A far-left radical has been arrested 45 years after going on the run accused of murdering a police officer in Japan.
Masaaki Osaka has been a familiar sight on wanted posters around the country since the early 1970s, when a policeman was killed during a riot in Tokyo.
Now aged 67, Osaka was picked up in recent days and held. Although he refused to confirm his name when arrested, his identity was confirmed by DNA tests.
The manhunt dates back to November 14, 1971, when about 5,000 activists and students staged a demonstration against a treaty allowing American troops to remain in Okinawa when the territory was returned to Japanese control after the Second World War.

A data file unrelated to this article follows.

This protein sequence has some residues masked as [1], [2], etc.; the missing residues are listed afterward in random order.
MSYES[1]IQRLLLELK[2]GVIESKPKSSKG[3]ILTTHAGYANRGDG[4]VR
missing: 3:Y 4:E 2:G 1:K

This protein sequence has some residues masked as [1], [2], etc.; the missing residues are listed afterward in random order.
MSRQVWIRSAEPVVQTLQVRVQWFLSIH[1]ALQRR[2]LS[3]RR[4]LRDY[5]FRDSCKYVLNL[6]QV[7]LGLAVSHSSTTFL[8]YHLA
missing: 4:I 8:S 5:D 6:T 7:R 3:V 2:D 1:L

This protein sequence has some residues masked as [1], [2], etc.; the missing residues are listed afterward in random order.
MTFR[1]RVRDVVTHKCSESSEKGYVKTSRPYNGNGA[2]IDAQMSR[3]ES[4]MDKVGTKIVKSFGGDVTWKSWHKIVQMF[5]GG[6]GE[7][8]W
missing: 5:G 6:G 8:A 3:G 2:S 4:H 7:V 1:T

It turned violent, with weapons wielded and firebombs thrown at officers, one of whom, Tsuneo Nakamura, 21, subsequently died from his injuries.
Osaka was a high-ranking member of the Japan Revolutionary Communist League National Committee, also known as Chukaku-ha. After the officer’s death, Osaka was put on a wanted list in 1972.
In 1981, an alleged accomplice went on trial but the case was suspended on mental health grounds.
However, the hunt for Osaka was never called off. Last month officers raided an apartment in Hiroshima and arrested a man who turned out to be the fugitive.
The manhunt is the longest on record in Japan for a serious crime suspect. In 2010,
legislators axed a 15-year statute of limitations for murder charges meaning he is in line to face the full force of the law if found guilty.